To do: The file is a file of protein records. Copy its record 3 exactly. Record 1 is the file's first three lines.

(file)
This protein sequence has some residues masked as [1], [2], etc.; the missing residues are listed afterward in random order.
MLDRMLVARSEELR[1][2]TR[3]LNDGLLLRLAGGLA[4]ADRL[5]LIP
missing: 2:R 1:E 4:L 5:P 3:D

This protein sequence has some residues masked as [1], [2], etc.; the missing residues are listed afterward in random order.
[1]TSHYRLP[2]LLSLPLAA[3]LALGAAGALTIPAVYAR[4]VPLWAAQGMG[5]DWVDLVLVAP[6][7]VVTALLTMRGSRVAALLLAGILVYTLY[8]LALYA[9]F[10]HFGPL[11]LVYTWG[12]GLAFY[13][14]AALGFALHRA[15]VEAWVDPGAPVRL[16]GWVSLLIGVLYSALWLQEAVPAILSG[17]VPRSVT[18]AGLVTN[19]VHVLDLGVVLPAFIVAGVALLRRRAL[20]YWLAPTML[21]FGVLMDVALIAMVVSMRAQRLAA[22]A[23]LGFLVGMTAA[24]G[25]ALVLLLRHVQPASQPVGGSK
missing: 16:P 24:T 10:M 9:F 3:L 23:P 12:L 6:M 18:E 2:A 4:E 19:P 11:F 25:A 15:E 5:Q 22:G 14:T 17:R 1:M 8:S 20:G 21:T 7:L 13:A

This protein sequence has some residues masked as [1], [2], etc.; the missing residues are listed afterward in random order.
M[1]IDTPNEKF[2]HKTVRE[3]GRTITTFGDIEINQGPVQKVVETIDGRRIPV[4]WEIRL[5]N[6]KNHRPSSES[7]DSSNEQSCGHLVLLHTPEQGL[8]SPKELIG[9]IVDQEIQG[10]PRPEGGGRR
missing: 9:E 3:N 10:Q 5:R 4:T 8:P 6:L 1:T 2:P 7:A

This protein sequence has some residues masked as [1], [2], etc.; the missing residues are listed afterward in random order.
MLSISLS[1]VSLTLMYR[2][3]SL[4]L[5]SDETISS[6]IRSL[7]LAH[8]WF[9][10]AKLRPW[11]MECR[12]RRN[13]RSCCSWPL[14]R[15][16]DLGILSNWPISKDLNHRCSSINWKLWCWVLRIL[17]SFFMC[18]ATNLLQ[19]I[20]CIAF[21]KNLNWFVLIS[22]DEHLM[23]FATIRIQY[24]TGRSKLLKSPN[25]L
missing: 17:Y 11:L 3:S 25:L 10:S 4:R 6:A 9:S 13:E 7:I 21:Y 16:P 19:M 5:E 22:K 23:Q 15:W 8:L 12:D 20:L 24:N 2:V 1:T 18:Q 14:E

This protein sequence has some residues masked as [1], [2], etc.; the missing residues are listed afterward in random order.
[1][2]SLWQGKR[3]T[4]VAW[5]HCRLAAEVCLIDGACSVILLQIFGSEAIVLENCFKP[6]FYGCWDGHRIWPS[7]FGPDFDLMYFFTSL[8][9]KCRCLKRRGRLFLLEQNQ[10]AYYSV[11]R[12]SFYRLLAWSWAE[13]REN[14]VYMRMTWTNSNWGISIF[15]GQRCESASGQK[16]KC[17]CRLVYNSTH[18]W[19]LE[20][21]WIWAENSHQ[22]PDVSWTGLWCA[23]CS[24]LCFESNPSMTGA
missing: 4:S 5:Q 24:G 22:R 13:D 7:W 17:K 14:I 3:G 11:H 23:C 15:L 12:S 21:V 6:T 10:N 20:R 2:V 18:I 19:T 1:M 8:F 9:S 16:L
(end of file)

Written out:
This protein sequence has some residues masked as [1], [2], etc.; the missing residues are listed afterward in random order.
M[1]IDTPNEKF[2]HKTVRE[3]GRTITTFGDIEINQGPVQKVVETIDGRRIPV[4]WEIRL[5]N[6]KNHRPSSES[7]DSSNEQSCGHLVLLHTPEQGL[8]SPKELIG[9]IVDQEIQG[10]PRPEGGGRR
missing: 9:E 3:N 10:Q 5:R 4:T 8:P 6:L 1:T 2:P 7:A